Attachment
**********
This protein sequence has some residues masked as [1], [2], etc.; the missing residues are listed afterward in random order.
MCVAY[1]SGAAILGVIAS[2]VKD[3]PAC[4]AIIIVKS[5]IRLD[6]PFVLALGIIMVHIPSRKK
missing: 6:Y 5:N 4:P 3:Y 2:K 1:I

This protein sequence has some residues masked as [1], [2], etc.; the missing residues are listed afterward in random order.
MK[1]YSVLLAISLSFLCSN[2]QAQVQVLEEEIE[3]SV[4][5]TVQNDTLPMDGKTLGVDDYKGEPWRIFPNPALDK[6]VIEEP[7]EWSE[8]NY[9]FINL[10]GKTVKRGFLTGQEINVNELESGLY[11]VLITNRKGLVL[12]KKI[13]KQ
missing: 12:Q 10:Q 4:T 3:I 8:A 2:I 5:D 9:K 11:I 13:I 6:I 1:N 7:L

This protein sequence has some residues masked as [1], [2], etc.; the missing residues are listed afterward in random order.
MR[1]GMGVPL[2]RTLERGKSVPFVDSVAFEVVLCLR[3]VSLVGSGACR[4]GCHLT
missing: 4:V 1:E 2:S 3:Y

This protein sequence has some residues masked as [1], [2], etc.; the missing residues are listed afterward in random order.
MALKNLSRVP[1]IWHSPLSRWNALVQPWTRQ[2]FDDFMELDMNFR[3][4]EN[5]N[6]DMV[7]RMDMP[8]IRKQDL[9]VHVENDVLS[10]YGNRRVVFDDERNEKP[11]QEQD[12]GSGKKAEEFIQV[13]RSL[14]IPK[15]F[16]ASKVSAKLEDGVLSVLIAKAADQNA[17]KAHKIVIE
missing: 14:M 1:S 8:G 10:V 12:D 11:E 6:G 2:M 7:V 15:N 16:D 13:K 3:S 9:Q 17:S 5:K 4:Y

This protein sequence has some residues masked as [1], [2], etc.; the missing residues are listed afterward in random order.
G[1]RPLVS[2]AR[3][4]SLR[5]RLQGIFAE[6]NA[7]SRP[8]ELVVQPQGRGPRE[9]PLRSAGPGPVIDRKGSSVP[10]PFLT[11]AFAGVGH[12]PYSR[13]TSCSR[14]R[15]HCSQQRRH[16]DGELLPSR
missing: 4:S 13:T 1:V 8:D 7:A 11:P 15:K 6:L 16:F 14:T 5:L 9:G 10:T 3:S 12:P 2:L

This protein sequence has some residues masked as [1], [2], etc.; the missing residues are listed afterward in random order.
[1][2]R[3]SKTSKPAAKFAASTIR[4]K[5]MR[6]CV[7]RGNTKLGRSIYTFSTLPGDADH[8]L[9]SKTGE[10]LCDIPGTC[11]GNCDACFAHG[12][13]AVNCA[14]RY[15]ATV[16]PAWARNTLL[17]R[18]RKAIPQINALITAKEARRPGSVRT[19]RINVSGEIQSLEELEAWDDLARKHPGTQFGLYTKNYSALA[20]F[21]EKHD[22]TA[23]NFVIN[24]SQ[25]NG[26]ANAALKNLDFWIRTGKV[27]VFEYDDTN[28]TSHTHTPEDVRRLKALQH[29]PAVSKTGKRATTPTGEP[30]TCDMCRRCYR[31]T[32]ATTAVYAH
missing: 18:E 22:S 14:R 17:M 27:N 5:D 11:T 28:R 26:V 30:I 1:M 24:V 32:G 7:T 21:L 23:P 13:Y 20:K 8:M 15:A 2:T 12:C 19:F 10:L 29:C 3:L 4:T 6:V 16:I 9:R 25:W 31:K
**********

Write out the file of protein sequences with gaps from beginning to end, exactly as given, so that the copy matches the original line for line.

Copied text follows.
This protein sequence has some residues masked as [1], [2], etc.; the missing residues are listed afterward in random order.
MCVAY[1]SGAAILGVIAS[2]VKD[3]PAC[4]AIIIVKS[5]IRLD[6]PFVLALGIIMVHIPSRKK
missing: 6:Y 5:N 4:P 3:Y 2:K 1:I

This protein sequence has some residues masked as [1], [2], etc.; the missing residues are listed afterward in random order.
MK[1]YSVLLAISLSFLCSN[2]QAQVQVLEEEIE[3]SV[4][5]TVQNDTLPMDGKTLGVDDYKGEPWRIFPNPALDK[6]VIEEP[7]EWSE[8]NY[9]FINL[10]GKTVKRGFLTGQEINVNELESGLY[11]VLITNRKGLVL[12]KKI[13]KQ
missing: 12:Q 10:Q 4:T 3:I 8:A 2:I 5:D 9:K 11:I 13:I 6:I 1:N 7:L

This protein sequence has some residues masked as [1], [2], etc.; the missing residues are listed afterward in random order.
MR[1]GMGVPL[2]RTLERGKSVPFVDSVAFEVVLCLR[3]VSLVGSGACR[4]GCHLT
missing: 4:V 1:E 2:S 3:Y

This protein sequence has some residues masked as [1], [2], etc.; the missing residues are listed afterward in random order.
MALKNLSRVP[1]IWHSPLSRWNALVQPWTRQ[2]FDDFMELDMNFR[3][4]EN[5]N[6]DMV[7]RMDMP[8]IRKQDL[9]VHVENDVLS[10]YGNRRVVFDDERNEKP[11]QEQD[12]GSGKKAEEFIQV[13]RSL[14]IPK[15]F[16]ASKVSAKLEDGVLSVLIAKAADQNA[17]KAHKIVIE
missing: 14:M 1:S 8:G 10:V 12:D 11:E 6:G 2:M 7:V 15:N 16:D 13:K 3:S 9:Q 17:S 5:K 4:Y

This protein sequence has some residues masked as [1], [2], etc.; the missing residues are listed afterward in random order.
G[1]RPLVS[2]AR[3][4]SLR[5]RLQGIFAE[6]NA[7]SRP[8]ELVVQPQGRGPRE[9]PLRSAGPGPVIDRKGSSVP[10]PFLT[11]AFAGVGH[12]PYSR[13]TSCSR[14]R[15]HCSQQRRH[16]DGELLPSR
missing: 4:S 13:T 1:V 8:D 7:A 11:P 15:K 6:L 16:F 14:T 5:L 9:G 10:T 3:S 12:P 2:L

This protein sequence has some residues masked as [1], [2], etc.; the missing residues are listed afterward in random order.
[1][2]R[3]SKTSKPAAKFAASTIR[4]K[5]MR[6]CV[7]RGNTKLGRSIYTFSTLPGDADH[8]L[9]SKTGE[10]LCDIPGTC[11]GNCDACFAHG[12][13]AVNCA[14]RY[15]ATV[16]PAWARNTLL[17]R[18]RKAIPQINALITAKEARRPGSVRT[19]RINVSGEIQSLEELEAWDDLARKHPGTQFGLYTKNYSALA[20]F[21]EKHD[22]TA[23]NFVIN[24]SQ[25]NG[26]ANAALKNLDFWIRTGKV[27]VFEYDDTN[28]TSHTHTPEDVRRLKALQH[29]PAVSKTGKRATTPTGEP[30]TCDMCRRCYR[31]T[32]ATTAVYAH
missing: 18:E 22:S 14:R 17:M 27:N 5:D 11:T 28:R 26:V 30:I 1:M 24:V 32:G 7:T 21:L 23:P 13:Y 20:K 8:M 15:A 2:T 12:C 19:F 10:L 29:C 3:L 4:T 6:V 16:I 9:R 25:W 31:K